Here, the automobiles in question were bought in New Jersey and sold in states other than New York. (Leventhal Decl., Docket Entry 18-2, Ex. 2, ¶ 6.) Plaintiff did not oversee the sales in any way, nor did Defendants make any reports or seek any input from Plaintiff. See Popolizio v. Schmit, No. 11-CV-1329, 2013 WL 316545, at *6 (N.D.N.Y. Jan. 28, 2013) (finding that there was no personal jurisdiction over defendant where, although there was an ongoing contractual relationship, "Defendant... had no obligation to consult Plaintiff about any business dealings arising from the transaction or communicate with Plaintiff in any way; Defendant... was merely required to share profits with Plaintiff"). Accordingly, the "center of gravity" was not New York, and Defendants' single communication regarding a new business relationship does not weigh in favor of exercising personal jurisdiction of Defendants.[2] See id. at *7 (finding that the "center of gravity" was where the cattle, the property subject to the contract, was housed and bred); see also Stein Fibers, Ltd., 2009 WL 385412, at *4 ("[N]egotiation of the contractual terms by phone, fax or mail with the New York party is generally insufficient to support a finding of the transaction of business in New York'...." (quoting United Computer Capital Corp. v. Secure Prods., L.P., 218 F.Supp.2d 273, 278 (N.D.N.Y. 2002))).

As to the third factor, Plaintiff has not alleged that there was a choice-of-law clause in the contract. In fact, it is wholly unclear whether the parties had a written contract at all, and its terms have only been summarized by the parties. Thus, this factor also does not weigh in favor of finding a transaction of business by Defendants.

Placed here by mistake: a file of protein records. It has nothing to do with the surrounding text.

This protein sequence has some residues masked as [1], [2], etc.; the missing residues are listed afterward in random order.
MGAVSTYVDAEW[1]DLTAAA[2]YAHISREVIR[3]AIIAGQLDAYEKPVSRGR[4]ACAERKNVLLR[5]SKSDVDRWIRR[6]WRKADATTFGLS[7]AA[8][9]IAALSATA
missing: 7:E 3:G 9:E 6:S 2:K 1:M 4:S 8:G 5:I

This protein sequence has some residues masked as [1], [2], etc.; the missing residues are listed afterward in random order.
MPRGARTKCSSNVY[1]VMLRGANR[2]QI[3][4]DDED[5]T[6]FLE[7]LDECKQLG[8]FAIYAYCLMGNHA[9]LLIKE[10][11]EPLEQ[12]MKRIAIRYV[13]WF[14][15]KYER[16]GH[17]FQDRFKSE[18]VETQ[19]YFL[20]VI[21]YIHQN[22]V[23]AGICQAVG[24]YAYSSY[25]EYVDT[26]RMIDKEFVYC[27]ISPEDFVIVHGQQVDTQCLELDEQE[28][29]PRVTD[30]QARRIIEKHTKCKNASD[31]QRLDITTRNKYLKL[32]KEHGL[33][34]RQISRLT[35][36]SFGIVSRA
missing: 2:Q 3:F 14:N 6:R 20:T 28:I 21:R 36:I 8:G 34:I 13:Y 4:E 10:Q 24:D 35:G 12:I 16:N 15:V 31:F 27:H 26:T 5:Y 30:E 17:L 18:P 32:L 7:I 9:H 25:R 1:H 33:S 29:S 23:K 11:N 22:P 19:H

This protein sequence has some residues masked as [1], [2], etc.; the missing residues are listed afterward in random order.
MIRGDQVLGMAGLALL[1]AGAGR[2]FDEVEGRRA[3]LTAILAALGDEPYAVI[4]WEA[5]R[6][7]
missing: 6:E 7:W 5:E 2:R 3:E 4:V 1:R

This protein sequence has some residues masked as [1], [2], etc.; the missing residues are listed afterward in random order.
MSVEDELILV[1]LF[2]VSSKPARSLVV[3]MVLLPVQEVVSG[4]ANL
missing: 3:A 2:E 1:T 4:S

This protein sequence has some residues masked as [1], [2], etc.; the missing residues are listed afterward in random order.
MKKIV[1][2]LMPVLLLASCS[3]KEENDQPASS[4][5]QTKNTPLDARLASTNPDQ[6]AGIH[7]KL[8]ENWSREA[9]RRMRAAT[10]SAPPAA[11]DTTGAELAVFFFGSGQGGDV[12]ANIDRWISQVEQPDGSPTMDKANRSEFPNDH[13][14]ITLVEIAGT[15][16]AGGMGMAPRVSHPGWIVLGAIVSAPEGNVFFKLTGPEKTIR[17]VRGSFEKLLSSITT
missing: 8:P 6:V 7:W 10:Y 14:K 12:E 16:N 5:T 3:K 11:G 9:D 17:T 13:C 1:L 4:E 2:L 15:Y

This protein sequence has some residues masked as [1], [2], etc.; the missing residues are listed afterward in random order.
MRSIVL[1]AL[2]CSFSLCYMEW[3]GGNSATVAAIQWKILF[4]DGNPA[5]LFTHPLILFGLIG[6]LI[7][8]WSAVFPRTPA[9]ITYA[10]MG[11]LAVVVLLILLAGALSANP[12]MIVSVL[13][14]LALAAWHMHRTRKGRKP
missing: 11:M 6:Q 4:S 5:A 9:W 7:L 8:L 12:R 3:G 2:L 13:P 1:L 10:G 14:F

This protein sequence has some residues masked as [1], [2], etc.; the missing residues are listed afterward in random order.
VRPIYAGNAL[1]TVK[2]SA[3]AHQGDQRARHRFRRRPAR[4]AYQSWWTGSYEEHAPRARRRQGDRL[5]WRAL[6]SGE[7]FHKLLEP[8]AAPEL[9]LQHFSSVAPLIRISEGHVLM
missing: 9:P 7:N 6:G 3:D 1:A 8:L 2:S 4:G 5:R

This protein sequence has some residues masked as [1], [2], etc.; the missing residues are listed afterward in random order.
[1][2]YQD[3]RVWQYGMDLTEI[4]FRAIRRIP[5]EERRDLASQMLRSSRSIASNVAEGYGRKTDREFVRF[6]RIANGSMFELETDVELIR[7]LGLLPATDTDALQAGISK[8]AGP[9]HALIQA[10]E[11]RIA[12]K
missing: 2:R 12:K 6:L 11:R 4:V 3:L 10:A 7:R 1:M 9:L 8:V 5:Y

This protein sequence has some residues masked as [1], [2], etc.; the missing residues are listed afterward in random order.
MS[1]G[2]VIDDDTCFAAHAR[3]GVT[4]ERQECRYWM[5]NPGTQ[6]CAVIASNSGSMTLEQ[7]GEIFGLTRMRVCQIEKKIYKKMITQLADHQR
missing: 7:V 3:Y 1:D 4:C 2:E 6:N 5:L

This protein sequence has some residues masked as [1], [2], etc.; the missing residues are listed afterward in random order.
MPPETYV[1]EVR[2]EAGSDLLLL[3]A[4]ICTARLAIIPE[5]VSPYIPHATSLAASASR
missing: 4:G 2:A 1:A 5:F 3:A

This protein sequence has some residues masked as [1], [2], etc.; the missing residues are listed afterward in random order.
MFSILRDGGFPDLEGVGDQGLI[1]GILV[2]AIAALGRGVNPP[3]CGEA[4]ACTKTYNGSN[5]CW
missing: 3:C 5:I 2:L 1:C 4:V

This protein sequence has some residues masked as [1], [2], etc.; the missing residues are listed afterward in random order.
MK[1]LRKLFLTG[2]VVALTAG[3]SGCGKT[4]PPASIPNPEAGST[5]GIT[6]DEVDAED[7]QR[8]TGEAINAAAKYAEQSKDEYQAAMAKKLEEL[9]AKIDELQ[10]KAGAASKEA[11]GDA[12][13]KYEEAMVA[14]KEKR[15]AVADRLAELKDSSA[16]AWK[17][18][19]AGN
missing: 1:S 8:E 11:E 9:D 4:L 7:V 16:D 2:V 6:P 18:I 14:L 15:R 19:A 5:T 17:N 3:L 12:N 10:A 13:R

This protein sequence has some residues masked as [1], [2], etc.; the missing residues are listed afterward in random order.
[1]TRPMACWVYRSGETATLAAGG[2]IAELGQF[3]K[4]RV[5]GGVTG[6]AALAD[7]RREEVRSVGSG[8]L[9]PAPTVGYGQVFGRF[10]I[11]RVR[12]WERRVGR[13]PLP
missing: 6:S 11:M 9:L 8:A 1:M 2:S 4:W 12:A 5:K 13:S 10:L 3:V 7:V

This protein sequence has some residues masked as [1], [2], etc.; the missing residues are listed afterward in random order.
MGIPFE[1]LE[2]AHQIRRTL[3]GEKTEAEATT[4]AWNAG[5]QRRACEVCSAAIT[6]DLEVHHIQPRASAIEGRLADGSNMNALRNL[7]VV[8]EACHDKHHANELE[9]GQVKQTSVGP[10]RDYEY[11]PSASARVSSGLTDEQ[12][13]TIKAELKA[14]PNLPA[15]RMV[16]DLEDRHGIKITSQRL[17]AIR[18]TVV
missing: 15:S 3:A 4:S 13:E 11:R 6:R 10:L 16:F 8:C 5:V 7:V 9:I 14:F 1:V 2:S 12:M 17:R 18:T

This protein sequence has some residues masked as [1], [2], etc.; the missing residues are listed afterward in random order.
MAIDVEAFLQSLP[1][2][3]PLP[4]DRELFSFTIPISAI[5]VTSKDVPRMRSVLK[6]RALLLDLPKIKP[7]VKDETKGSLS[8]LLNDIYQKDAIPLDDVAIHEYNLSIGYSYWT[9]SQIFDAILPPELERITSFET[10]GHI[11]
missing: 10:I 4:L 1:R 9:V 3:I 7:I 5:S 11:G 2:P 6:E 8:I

Finally, as to the fourth factor, Defendants presumably were to make payments to Plaintiff in New York. This, even in conjunction with a business relationship, though, is not enough. See Stein Fibers, Ltd., 2009 WL 385412, at *4; Roper Starch Worldwide, Inc. v. Reymer & Assocs., Inc., 2 F.Supp.2d 470, 474 (S.D.N.Y. 1998) (payments to New York, even assuming an ongoing business relationship, are insufficient to confer personal jurisdiction); see also On Line Mktg. Inc., 2000 WL 426426, at *3 ("Although defendant was to send payment to plaintiffs in New York if it accepted plaintiffs' proposal, the Agreement did not require defendant to provide any notices or reports to plaintiffs here in New York.").

Given the totality of circumstances here, the Court finds that Plaintiff has not made a prima facie showing of personal jurisdiction. See On Line Mtkg. Inc., 2000 WL 426426, at *3 (noting that the proper focus "is on what the defendant did in New York in connection with the cause of action, not on plaintiffs' actions").

CONCLUSION

For the foregoing reasons, Defendants' motion to dismiss for lack of personal jurisdiction is GRANTED, and the Amended Complaint is DISMISSED WITH PREJUDICE.

The Clerk of the Court is directed to mark this matter CLOSED.

SO ORDERED.